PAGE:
Interns have the potential to become valuable long-term employees.

It’s not uncommon for an intern to stay long past the internship has officially ended. Consider an internship as an extended job interview — after an internship, you’ll know if that person is a good fit for your company, well beyond what you can gauge in a one-hour job interview.

Interns can help tackle your “some day” list.

Most business owners are so swamped, they have a list of “some day” items that they hope to tackle at some point, but seldom actually get to work on. Interns can be great for tackling some of these projects, or freeing up some of your time for you to actually get to that list.

Interns can help you understand what younger customers are looking for.

Every generation has differences — but bringing on a member of the younger generation can help spark new ideas for your business. A post-millennial may have a better grasp of social media, for example, or emerging technology than a Gen Xer. Younger employees can also help identify the pain points of younger customers that could soon make up a large portion of your business.

While looking for experience is important when hiring new staff, small business owners shouldn’t ignore the potential of a young applicant either. By working with interns or students, you can find new ideas for the youngest customers, tackle more projects and even grow the leadership skills of your current staff.

5 Retail Sales Tricks for Getting Over a Slump

5 Retail Sales Tricks for Getting Over a Slump

In the business of retail, the slump is inevitable. But what you do during that slump can determine just how long your business is struggling, or whether that simple is interspersed with a few good sale days to keep business humming. By upping the marketing efforts or brainstorming unique ways to draw people into your store, you can keep that slump from spelling disaster. Here are five retail sales tricks for getting through the slow season.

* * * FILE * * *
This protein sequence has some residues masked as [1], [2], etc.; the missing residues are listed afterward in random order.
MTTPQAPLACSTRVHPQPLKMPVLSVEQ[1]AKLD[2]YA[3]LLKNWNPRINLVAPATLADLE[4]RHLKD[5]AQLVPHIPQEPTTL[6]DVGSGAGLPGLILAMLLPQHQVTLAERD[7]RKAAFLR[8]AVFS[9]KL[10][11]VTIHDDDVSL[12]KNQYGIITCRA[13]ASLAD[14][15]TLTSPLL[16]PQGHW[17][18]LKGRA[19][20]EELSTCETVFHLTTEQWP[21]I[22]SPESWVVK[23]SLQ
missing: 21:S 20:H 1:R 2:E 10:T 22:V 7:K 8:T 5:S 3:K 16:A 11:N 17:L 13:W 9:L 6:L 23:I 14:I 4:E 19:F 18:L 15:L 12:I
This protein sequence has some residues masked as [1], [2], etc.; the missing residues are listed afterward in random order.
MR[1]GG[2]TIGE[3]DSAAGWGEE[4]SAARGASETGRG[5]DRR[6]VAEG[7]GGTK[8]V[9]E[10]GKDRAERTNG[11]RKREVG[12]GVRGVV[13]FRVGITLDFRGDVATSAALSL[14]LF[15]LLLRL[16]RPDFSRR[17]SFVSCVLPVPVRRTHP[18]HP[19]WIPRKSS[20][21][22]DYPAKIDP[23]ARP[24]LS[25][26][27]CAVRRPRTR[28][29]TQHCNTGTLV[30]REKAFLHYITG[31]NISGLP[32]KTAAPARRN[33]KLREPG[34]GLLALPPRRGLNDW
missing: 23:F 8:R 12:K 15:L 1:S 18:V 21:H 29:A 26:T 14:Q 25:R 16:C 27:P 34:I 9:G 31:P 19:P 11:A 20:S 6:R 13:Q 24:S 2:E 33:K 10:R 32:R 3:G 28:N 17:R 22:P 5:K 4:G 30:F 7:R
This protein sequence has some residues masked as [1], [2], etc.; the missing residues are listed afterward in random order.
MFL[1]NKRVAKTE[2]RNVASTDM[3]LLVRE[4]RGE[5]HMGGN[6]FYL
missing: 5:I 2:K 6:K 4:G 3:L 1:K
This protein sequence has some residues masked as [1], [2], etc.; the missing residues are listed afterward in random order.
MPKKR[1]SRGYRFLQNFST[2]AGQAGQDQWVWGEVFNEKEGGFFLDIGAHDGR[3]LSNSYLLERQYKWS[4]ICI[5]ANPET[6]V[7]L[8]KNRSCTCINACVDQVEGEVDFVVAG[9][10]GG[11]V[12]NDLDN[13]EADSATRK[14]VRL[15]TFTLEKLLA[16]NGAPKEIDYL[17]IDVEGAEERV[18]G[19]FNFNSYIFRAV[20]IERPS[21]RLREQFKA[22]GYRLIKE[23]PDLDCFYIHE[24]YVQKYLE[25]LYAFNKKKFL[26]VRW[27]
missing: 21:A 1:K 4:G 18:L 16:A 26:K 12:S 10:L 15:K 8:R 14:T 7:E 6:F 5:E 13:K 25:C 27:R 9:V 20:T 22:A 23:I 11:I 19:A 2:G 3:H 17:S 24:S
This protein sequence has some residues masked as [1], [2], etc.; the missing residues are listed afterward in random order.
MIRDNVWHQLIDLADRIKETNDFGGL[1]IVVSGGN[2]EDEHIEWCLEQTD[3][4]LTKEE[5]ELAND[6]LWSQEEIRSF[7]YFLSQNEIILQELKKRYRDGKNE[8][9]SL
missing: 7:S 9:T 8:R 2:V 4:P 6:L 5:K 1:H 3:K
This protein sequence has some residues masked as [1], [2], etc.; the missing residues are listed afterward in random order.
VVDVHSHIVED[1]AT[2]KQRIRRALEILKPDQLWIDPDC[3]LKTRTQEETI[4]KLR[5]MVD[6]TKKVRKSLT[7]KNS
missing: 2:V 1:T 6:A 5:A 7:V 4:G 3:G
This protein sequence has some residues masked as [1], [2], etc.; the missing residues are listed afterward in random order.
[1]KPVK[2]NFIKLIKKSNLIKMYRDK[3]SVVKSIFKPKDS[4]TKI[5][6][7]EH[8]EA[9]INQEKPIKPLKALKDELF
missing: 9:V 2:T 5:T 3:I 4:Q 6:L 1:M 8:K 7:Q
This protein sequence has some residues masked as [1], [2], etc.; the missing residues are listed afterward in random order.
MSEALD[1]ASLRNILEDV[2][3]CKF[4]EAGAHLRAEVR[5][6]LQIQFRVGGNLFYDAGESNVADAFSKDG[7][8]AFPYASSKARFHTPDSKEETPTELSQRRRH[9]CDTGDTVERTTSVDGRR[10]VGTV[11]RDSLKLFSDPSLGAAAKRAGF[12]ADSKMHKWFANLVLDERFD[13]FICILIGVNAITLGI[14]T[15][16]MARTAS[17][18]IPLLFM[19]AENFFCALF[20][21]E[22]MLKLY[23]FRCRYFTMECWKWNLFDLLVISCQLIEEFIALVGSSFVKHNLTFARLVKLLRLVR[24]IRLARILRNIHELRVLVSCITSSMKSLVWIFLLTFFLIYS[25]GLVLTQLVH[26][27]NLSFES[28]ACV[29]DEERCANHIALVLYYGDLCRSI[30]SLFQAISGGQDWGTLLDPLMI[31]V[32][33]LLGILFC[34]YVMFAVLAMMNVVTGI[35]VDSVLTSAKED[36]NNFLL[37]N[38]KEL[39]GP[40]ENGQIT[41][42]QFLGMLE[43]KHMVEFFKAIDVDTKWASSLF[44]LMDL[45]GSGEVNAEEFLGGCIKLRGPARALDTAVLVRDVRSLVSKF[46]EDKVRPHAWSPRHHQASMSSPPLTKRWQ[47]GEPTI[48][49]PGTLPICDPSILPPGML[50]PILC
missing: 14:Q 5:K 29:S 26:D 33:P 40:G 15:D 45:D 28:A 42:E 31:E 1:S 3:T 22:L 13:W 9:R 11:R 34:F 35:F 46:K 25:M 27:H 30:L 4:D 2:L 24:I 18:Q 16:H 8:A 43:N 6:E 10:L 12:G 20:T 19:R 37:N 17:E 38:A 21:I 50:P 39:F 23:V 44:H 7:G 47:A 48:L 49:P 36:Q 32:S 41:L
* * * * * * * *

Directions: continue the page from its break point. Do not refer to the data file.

Try a sidewalk sale or tent sale.

Potential customers drive by your store every day, which probably makes your storefront so common, they don’t even give it a second glance. A sidewalk sale or tent sale, however, creates something different that catches the eye of all those people driving by that never thought to come into your store before. When something is out of the ordinary on your ordinary drive, you tend to take note — and the same thing will happen when there’s something catchy outside your store.

Donate to charity.

I know, probably the last thing on your mind when money is tight is to actually give away money — but a charity drive can help bring in new customers while helping out a local non-profit during a season that’s probably slow for them as well. Create a donation drive that rewards donations with a discount on their purchase. You can create a food drive and offer a donation for canned goods, or you could instead donate a percentage of every sale to charity. Brainstorm different charities and potential drives — bonus points if you find a charity or drive that has ties with your brand and product offering. Advertise the event, and ask the charity to spread the word on their social media too.

Up the outreach.

Use the extra time during a slow season to run more outreach to potential customers. Ramp up the advertising and brainstorm new ways to reach your target customer. Create a social media campaign that’s above and beyond the usual, consistent posts. Build a mailing list. Try sending out a press release to local media outlets. Reach out to non-competing businesses in the same general category and share cross-advertisements in each others’ stores.

Create an event or holiday.

Sales slumps usually happen during seasons when there isn’t a major holiday boosting sales — so why not create your own reason to boost sales? Celebrate the obscure holidays, like giving out free chocolate cake on chocolate cake day, free pie on Pi day, or hosting an ice cream party on Eat Ice Cream for Breakfast day. If the obscure holidays on the calendar don’t catch your eye, try creating an event like a 5K race, a lecture, a cooking demonstration — the possibilities are nearly endless.

Tackle the business-boasting tasks on your to-do list.

The slow season is a great time to re-evaluate and tackle those projects that you’ve been meaning to get to. Consider jumping on tasks like re-designing or re-arranging the store layout, analyzing your pricing, expanding your social media, or updating your budget.

Slow seasons shouldn’t be a time for panic, but a time for creativity and looking for new, innovative ways to get more customers through the door.

6 Cyber Security Tips for Small Businesses

6 Cyber Security Tips for Small Businesses